You are a freaking genius! THANK YOU so much for doing this blog. After reading In Defense of Food and watching Food Inc. we are changing our eating habits. It is a difficult step when you are used to processed food. We are willing, but sometimes it is hard to understand everything and make the right choices. You make it easy and have tons of great recipes! I can’t wait to start making them!

  • Heather Fischer

    This is the greatest accidental google I’ve ever landed on! In 4 months we will be driving from MN to FL for 10 days in WDW. Along the way I am determined not to “eat out” We have a huge garden but it will be useless in January. I have canned/frozen over 300 units of fruits and veggies, but have no idea how I’m going to cook in a van on the way down. In the 5 minutes I’ve read your blog, I am so imspired and pumped to make a plan for our road trip. I have 3 little ladies who love home grown food and would love helping me plan a menu and make our trip “eat out” free! And it will save us hundreds of dollars! Your ideas are genius! Thank you!

  • [...]  4 eggs?  chocolate chips and coconut?  What’s a locavore to do with all that nonsense? Lisa at 100 Days of Real Food finally provided the answer: a simple Whole-Wheat Pumpkin Bread recipe [...]

  • Amy

    I’m so excited to find your site. I found it throw a comment on Heavenly Homemakers site. I totally agree and have been trying to get rid of the processed foods in my families diet. It’s really hard when you have a 17 year old teenager that turns her nose up and says “what is that?”. I grow a lot of my own fruits and veggies which helps out a lot with the budget and much healthier, all organic gardening. My daughter is a meat eater and that can break the budget. I can’t wait to start digging into your recipes. Thanks again for the wonderful blog.

  • Kelly

    I am so grateful that you are doing this … especially the recipes. My children (ages 5 1/2, 4, 2, and 5 m) have been raised vegetarian and are quite healthy. I was new to being a vegetarian approximately 7 years ago. We do mostly homemade things as I have never been a fan of fake meat. But it is a struggle to come up with food that is easy AND healthy AND yummy. I get bored with the same things – often unhealthy b/c they are quick. The biggest hole I had was quick snacks for the kids (other than fruit — they eat ALOT of fruit). Your ideas are great and the kids love them: crackers, smoothies, maple pecan bars etc. I am trying to do enough ahead so that I can freeze them and just pull some out of the freezer (with that many kiddos, it is alot of cooking and freezing… and dishes ;) So many kids I know (including family members) struggle with a healthy weight (either too thin or too heavy), learning difficulties, behavioral issues, constipation etc. Their doctors perscribe a pill. To a 1 year old!! They never ask about diet or make realistic suggestions!! So many of these issues could be alleviated with changes in diet — one step at a time. It is so important to get these ideas out to all parents. Thanks for doing your part!!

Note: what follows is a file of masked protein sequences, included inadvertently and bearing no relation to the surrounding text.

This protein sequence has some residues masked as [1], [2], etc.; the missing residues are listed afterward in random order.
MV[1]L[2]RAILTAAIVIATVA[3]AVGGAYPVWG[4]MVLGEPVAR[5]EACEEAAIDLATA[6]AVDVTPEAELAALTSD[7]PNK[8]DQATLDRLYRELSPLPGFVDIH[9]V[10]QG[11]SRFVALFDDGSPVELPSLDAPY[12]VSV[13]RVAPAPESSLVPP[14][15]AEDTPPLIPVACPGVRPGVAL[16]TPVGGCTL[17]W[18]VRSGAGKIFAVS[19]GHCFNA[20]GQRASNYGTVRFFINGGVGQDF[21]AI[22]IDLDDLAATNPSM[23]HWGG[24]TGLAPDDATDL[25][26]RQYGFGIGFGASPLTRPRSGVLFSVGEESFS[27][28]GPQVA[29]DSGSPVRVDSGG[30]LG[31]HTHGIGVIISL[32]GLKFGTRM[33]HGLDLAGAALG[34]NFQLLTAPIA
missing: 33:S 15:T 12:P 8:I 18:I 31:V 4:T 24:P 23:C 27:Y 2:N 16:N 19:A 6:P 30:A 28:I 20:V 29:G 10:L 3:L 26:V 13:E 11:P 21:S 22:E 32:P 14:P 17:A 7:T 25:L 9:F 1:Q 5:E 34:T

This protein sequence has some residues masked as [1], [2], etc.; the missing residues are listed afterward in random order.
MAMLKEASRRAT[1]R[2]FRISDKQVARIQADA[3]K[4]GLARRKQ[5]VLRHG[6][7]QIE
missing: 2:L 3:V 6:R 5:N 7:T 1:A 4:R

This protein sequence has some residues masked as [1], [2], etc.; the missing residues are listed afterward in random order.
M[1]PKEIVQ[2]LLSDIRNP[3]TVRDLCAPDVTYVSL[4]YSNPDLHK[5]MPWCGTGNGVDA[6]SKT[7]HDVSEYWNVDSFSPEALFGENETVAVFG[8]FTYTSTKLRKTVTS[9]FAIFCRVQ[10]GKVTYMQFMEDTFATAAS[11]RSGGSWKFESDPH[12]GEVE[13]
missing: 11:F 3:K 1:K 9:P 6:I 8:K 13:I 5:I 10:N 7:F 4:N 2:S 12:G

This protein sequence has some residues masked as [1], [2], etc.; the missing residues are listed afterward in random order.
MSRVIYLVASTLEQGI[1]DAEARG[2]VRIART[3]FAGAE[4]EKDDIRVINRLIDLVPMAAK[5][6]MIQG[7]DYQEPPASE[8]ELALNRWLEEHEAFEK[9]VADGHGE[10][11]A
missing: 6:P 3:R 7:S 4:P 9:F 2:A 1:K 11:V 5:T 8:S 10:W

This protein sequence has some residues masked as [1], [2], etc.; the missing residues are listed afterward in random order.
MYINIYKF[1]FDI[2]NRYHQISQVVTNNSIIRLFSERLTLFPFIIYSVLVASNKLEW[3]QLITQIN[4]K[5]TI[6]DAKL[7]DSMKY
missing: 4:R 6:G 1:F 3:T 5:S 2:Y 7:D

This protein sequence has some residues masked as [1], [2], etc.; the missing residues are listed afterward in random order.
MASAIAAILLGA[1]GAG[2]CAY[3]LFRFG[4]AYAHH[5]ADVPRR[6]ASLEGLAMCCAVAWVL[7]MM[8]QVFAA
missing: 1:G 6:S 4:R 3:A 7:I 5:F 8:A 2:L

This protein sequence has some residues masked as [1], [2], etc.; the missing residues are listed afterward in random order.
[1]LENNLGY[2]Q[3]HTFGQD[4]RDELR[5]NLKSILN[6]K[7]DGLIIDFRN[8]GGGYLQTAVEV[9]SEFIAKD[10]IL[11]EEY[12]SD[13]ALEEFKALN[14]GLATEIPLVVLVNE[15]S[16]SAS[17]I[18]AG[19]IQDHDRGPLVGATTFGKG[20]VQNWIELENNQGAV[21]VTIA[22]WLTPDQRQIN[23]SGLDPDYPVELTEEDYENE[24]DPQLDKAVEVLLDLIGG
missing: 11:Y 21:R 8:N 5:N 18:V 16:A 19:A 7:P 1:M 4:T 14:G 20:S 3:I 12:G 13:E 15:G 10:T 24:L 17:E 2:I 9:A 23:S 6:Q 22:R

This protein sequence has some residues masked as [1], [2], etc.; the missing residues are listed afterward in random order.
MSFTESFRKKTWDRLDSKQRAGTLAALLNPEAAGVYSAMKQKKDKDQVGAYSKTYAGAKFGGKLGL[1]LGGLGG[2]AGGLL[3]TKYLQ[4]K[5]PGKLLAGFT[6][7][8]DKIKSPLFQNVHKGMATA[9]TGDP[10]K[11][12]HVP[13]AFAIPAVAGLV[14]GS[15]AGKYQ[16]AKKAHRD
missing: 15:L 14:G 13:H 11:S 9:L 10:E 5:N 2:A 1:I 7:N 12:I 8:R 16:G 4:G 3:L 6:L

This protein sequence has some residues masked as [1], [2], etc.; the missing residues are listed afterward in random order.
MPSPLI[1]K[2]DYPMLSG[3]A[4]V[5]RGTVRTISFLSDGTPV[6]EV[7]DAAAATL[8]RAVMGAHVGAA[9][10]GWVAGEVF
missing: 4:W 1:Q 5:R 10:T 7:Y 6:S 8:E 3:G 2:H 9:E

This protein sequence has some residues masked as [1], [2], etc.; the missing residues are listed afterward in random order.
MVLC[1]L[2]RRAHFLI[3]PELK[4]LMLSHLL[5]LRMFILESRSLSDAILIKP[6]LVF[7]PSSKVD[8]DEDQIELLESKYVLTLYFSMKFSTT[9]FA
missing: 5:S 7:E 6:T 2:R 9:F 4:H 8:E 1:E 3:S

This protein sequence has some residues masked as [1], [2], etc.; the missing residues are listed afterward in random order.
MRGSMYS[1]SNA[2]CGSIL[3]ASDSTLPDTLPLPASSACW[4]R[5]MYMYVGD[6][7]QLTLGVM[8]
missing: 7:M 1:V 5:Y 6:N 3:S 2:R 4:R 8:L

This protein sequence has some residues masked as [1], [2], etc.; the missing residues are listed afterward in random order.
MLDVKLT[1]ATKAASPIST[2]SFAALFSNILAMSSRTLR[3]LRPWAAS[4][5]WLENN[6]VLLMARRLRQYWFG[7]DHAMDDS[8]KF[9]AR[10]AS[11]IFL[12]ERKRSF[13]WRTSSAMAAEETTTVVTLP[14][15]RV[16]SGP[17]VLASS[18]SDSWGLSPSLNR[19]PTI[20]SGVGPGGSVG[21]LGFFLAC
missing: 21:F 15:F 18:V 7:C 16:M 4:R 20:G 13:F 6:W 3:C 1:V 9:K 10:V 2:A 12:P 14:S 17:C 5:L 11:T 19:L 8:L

• [...] of Real Food is a blog started by Lisa and Jason Leake of Charlotte, North Carolina. Last year, the Leake family (Lisa, Jason, and their two daughters) attempted to ditch artificial food for 100 days. Over a year [...]

  • Thank you for sharing your journey. Have you heard of the feingold diet? We have been using this as a way to help my child with aspergers syndrome and ADHD. We have been eating clean for three months and feel fantastic. I love what your doing. Check out what the feingold association is doing for elimination of artificial foods and preservatives.
    Have a fantastic Day!
    Liza

  • Meg

    I’m surprised I haven’t seen anything about backyard chickens!!!

    I’m on my second flock and absolutely love them. They’re awesome for kids, provide lots of fresh eggs (or dinner) and are excellent composters.

    Any current plans to expand?

  • Wow! I can’t believe all you have done! Any advice on how to go about this when my son in allergic to wheat?

  • Sherry (BTLover2)

    I just found your amazing and inspiring site via Pinterest. I’ve been sitting here reading post after post and looking forward to spending a lot more time here. I have one question (I tried searching for an answer but it’s taking me forever so I apologize if it is here and I’m missing it): what is your take on cheese? I see you use it often but isn’t much of it processed? Or maybe I’m just thinking about some of the “pre-shredded” stuff that has cellulose in it. Very curious about how you approach cheese in general. Thank you so much for your time and for this wonderful site!!

    • 100 Days of Real Food

      Hi there and welcome to the blog! Cheese is certainly somewhat processed (cooking is even a form of processing or changing your food), but we aren’t going for a raw food diet and instead we mainly avoid highly processed foods. So most cheese is okay as long as it is in block form (like you mentioned) and our personal preference is that it is also organic and white (in most cases). Cheese is actually supposed to be white and while the orange is a harmless natural coloring it just bugs me b/c it isn’t necessary :) Also, avoid anything labeled as a “cheese product” like Kraft American or Velveeta. I hope that helps!

  • [...] did manage to capture one photo with a couple of them. Kim from Rustic Garden Bistro and Lisa from 100 Days of Real Food accompanied us on a fabulous after-conference brunch provided by Zengo in Santa Monica Place. Not [...]

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  • Christie

    I stumbled upon your site from Pinterest and I’m so glad I did! It was my goal for the new year to do a lifestyle makeover for my family and change our eating habits, especially for my EXTREMELY picky 5 year old son. Another goal was to get my husband and I in shape; We are working on including exercise into our daily schedule (as tough as that can be). The thing I would like to know from you is if you noticed any significant weight loss JUST by changing your diet to Real Foods? Thanks!